The Attorney-General (AG) has tendered a document as evidence to prove that two residential properties at Trasacco Valley in Accra belong to the embattled National Democratic Congress (NDC) bankroller, Alfred Agbesi Woyome and not the defunct UT Bank.
Both houses have become a subject of litigation in the ongoing trial of Woyome who has been accused of ‘defrauding’ the state to the tune of GH¢ 51 million.
The AG, Mr. Woyome and Receivers of the collapsed UT Bank are before the Supreme Court.
The bank has been claiming ownership of the said properties on the basis that Woyome sold the properties to UT Bank.
But the Government of Ghana represented by the AG and Minister of Justice has on the other hand been trying to show that the properties still belong to Woyome and that Receivers of the defunct UT Bank are colluding with Woyome to prevent the state from selling the two properties to offset GH¢ 47.2 million that the NDC financier owes the state.
Deputy AG, Godfred Yeboah Dame, during the hearing last Thursday, tendered a writ of summons which was filed by Anator Quarry Limited as evidence. Woyome is believed to be the executive chairman of the company.
That was after a Chief State Attorney, Stella Badu, had made a series of references to the document during cross-examination by the counsel for Woyome, Osafo Buabeng.
According to the deputy AG, Woyome was described as the owner of the two properties in the writ filed by Anator Quarry at the Accra High Court.
Alfred Woyome’s counsel had objected to the tendering of the writ, arguing that the right procedure was for the court to order the registrar of the High Court to tender the whole file on the case initiated by Anator Quarry.
According to him, such a move would prevent the court from having access to only a document that would favour the case of the AG.
He also told the court that he had been informed that Anator Quarry had filed to discontinue the case at the High Court.
The sole judge, Justice A. A. Benin, however, admitted the writ into evidence, stating that the AG could assist the court with the writ so far as all the parties had seen and confirmed it as the original writ.
During the cross-examination, Mr. Buabeng tried to make a case that the two properties were not for his client, but Mrs. Badu disagreed and insisted that all searches made by the state proved that the properties were still registered in the name of Woyome.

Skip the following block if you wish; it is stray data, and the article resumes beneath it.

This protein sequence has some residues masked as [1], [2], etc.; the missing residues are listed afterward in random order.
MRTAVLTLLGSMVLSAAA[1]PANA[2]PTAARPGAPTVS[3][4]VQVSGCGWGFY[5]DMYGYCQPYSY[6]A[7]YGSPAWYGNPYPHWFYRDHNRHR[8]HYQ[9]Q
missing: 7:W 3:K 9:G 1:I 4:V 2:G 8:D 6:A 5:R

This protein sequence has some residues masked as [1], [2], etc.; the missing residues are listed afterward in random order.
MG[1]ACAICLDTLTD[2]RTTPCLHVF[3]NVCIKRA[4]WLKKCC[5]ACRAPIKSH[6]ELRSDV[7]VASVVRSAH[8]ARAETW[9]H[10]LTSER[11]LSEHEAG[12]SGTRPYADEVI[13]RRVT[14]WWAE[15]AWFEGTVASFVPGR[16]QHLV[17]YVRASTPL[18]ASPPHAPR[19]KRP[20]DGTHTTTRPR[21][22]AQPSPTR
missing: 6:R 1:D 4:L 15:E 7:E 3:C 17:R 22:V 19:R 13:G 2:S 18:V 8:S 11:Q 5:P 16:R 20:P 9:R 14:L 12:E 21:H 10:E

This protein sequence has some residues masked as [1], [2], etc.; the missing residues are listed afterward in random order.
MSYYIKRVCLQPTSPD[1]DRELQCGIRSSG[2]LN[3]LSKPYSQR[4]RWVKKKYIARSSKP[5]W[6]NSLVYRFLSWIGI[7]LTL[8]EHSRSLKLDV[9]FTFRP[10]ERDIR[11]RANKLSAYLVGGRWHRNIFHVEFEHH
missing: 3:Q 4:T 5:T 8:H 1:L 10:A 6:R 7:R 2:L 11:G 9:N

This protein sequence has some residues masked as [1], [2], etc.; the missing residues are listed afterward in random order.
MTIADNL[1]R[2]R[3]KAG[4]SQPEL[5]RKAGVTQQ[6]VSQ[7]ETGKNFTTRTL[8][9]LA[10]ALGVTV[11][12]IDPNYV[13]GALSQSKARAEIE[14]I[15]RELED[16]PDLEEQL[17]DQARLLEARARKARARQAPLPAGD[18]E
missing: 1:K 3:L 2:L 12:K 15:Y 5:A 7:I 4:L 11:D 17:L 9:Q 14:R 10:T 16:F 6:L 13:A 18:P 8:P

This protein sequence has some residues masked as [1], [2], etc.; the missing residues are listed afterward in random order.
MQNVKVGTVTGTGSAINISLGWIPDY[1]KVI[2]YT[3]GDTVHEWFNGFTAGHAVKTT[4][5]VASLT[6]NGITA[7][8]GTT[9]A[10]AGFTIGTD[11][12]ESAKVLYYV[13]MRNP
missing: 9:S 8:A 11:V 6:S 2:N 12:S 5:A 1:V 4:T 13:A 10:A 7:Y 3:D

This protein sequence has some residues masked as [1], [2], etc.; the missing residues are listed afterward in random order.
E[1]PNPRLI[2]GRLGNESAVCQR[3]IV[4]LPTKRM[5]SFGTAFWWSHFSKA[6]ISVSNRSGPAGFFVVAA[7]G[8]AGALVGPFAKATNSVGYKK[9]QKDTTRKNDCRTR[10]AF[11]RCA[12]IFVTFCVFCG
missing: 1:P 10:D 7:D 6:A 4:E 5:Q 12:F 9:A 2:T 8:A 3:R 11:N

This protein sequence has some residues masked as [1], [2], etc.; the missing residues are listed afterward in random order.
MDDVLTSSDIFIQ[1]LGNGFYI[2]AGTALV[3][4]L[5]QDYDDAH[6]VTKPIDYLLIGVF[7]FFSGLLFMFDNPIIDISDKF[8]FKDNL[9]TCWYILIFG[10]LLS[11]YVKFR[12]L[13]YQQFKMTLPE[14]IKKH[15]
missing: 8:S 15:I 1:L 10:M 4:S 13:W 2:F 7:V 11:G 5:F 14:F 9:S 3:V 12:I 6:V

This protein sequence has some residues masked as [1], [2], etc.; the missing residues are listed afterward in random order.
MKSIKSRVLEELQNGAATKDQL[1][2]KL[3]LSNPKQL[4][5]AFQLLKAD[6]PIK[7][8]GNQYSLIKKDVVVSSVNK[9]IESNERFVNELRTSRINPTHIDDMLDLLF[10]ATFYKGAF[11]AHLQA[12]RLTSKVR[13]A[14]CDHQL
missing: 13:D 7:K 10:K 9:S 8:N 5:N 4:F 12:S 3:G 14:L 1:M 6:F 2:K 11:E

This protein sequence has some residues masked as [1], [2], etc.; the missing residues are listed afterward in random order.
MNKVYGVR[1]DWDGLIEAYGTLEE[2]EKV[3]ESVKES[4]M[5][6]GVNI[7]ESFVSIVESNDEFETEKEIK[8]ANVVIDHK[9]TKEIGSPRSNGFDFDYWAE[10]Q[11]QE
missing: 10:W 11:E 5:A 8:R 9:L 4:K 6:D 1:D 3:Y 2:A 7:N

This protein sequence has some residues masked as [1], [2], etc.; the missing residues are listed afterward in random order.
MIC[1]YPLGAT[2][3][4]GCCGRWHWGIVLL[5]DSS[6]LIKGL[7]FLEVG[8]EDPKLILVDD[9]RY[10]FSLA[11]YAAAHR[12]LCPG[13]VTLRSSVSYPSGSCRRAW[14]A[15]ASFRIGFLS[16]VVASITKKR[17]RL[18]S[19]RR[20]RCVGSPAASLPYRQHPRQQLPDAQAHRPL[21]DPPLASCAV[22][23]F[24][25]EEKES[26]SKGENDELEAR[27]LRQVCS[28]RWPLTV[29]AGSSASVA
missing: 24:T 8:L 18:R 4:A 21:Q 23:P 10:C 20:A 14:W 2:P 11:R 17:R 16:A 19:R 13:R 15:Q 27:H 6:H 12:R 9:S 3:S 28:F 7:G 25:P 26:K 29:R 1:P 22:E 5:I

He stated: “I am putting it to you that there is no evidence before this court or any other that the two properties are not the properties of Woyome.”
But Mrs. Badu sharply replied, saying “I disagree; we insist that the two properties belong to Woyome,’’
She also raised doubt over the witness statement signed by the Receivers of UT Bank, explaining that in the said statement, the Receivers had said UT Bank bought the properties from Woyome but the same properties were also used as collateral by Anator Quarry Limited to secure a loan from the bank.
She added “that is one of the reasons the AG raised the issue of collusion.”
Hearing of the case continues on December 3, 2018.
The Supreme Court, on July 29, 2014, ordered Woyome to refund GH¢51.2 million to the state on grounds that he got the money out of unconstitutional and invalid contracts between the state and Waterville Holdings Limited in 2006 for the construction of stadia for the 2008 African Cup of Nations.
Woyome went to the International Court of Arbitration to contest the court’s decision after reneging on his promise to the Supreme Court to pay the money by the end of December 2015.
On March 1, 2016, Woyome prayed the court to give him three years to pay back the money but the court declined to grant his wish.
The court had, in the 2014 review decision, held that the contracts upon which Woyome made and received the claim were in contravention of Article 181 (5) of the 1992 Constitution of Ghana which requires such contracts to be laid before and approved by Parliament.